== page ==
Through the efforts of Selectman Williams, the town is moving forward with a study of recommendations towards addressing the town’s long-term OPEB (Other post-employment benefits) but many – town officials and the majority of the Board – are reluctant to follow Williams’ call for the issuance of up to $60 million in Pension Obligation Bonds (POBs). Question: Where do you stand on the town’s OPEB policy and would you currently consider the town issuing POBs?
Pensions and Other Post-Employment Benefits (OPEB) are two different issues and must be viewed separately.
State law establishes Belmont’s retiree pension obligations. Belmont’s Retirement Board is authorized to determine how to fund our retirement obligations and to manage investments designed to fund them. In 2015, the Warrant Committee issued a Pension report analyzing different options for funding our pension liability; the Selectmen have and should continue to discuss this with the Retirement Board.
- Extending the amortization period from 2027 to some later date could reduce the contribution pension impact on annual budgets.
- Pension Obligation Bonds (POBs) are a bet that pension investments will exceed the cost of borrowing. Moody’s has indicated that POBs typically create additional risks, including budgetary and default risk. GFOA recommends that local governments not issue POBs. I would not subject taxpayers’ money to risks of this type.
OPEB consists primarily of retiree health care, a benefit provided to Belmont’s retirees. To date, payments for retiree health care have been manageable because we adopted healthcare reforms allowing us to effectively control health insurance costs — under one percent growth annually for the last three years.
Working with the Treasurer, the Selectmen adopted an OPEB Funding policy that Moody’s reviewed favorably. It created an OPEB Irrevocable Trust Fund and ensured that a fixed percentage of free cash is deposited in that Fund every year.
In 2015, the Selectmen established the OPEB Funding Advisory Group. On Feb. 7, it reported that the actuarial estimate of Belmont’s unfunded liability is likely overstated. The group was asked to: (1) continue its work and provide us with a more accurate estimate of our unfunded liability based on key cost data; and (2) analyze options to control this liability. This additional information will help the Selectmen to determine the most prudent course of action.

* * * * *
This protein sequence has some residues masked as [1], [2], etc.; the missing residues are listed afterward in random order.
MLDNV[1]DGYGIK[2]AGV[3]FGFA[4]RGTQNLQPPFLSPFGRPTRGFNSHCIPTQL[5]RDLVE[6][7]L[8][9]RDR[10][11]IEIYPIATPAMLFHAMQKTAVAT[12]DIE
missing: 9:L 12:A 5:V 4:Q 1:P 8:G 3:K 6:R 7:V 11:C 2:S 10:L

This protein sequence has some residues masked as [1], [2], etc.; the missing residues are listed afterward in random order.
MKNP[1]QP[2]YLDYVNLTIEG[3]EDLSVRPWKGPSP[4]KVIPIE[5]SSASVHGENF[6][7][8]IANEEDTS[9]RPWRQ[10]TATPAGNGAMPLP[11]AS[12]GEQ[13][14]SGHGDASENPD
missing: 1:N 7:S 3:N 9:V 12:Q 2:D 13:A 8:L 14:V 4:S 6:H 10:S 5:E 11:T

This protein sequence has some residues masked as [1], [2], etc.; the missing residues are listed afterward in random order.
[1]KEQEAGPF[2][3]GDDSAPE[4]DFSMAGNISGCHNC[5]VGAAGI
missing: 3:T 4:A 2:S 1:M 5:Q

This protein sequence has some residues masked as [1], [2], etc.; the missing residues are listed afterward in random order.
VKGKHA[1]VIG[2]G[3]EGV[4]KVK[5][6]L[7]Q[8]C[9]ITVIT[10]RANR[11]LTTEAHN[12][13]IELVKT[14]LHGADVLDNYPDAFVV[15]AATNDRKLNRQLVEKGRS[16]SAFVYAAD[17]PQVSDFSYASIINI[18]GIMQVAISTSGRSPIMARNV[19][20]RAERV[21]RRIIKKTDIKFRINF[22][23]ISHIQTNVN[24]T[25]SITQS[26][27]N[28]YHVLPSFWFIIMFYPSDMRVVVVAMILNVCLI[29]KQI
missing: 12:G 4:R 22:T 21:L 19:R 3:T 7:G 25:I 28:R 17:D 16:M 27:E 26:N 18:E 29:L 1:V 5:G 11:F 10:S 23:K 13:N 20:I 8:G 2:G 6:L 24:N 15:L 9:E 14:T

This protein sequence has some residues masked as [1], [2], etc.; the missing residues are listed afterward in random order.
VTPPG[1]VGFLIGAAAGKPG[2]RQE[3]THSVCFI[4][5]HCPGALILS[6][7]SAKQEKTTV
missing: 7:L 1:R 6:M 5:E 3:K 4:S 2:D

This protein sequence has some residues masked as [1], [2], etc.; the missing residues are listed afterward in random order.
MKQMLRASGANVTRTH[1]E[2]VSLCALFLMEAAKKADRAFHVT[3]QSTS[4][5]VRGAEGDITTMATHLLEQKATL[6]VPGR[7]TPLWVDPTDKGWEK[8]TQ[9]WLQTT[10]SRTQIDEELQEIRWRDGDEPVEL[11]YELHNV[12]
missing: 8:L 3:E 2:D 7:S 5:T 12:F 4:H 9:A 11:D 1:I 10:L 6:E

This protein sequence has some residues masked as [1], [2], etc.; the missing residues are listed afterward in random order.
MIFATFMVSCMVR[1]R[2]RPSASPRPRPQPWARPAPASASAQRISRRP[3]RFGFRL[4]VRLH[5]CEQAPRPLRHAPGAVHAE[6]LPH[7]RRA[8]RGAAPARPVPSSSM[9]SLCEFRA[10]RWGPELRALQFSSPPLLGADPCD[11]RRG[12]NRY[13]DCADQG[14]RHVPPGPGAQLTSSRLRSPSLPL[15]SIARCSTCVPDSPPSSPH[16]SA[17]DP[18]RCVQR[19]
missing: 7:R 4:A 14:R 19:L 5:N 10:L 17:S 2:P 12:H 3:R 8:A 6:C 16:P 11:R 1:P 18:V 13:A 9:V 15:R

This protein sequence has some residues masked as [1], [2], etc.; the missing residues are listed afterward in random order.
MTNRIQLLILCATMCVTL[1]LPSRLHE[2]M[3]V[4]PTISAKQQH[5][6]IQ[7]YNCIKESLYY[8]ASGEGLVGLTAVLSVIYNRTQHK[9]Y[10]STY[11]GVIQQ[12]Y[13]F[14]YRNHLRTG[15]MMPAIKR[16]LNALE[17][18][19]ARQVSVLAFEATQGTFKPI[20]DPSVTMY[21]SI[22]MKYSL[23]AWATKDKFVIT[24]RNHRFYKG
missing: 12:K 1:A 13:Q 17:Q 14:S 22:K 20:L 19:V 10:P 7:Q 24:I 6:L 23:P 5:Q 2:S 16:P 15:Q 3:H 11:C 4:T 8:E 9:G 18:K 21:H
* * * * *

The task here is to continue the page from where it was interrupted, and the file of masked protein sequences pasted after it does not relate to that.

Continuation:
Selectman Williams deserves credit for encouraging the town’s government to take a hard look at our unfunded pension obligations. These issues, if left unaddressed, will only get worse. I commend him for insisting that Belmont’s leadership investigate creative solutions for addressing our pension and other postemployment benefits (OPEB) obligations.
However, Belmont is hardly alone; 254 of the 351 municipalities in Massachusetts have more than $26 billion in unfunded health care liabilities for public retirees and billions more in unfunded pension liabilities. Nineteen cities and towns have unfunded pension liabilities that top $300 million. Belmont’s roughly $59 million in unfunded pensions and $60 million in OPEB liabilities ($4,825 per capita) is in the middle of the pack.
Mr. Williams’s support for a bond is one solution, but there are other options that would not require a substantial increase in property taxes.
A decade ago Belmont’s Board of Selectmen adopted an accelerated schedule for meeting the town’s unpaid pension liabilities. We will be paid up ten years earlier than the state requires – with no clear benefit. These payments have been growing slowly but are now set to balloon, rising at a compounded rate of 7 percent annually until 2027. By simply amortizing our payments over the full period permitted by the state and paying off our pension obligations before 2040, the town would substantially decrease the strain on its budget at no cost to taxpayers or risk to its AAA credit rating.
The town has started examining alternative options to preserve promised benefits while reducing the cost to taxpayers – one example, by working with its employee unions. Should bonding emerge as the most prudent course forward, I’m confident that the Board and the voters will pursue that course, but we should look at all available options before committing ourselves to any course of action.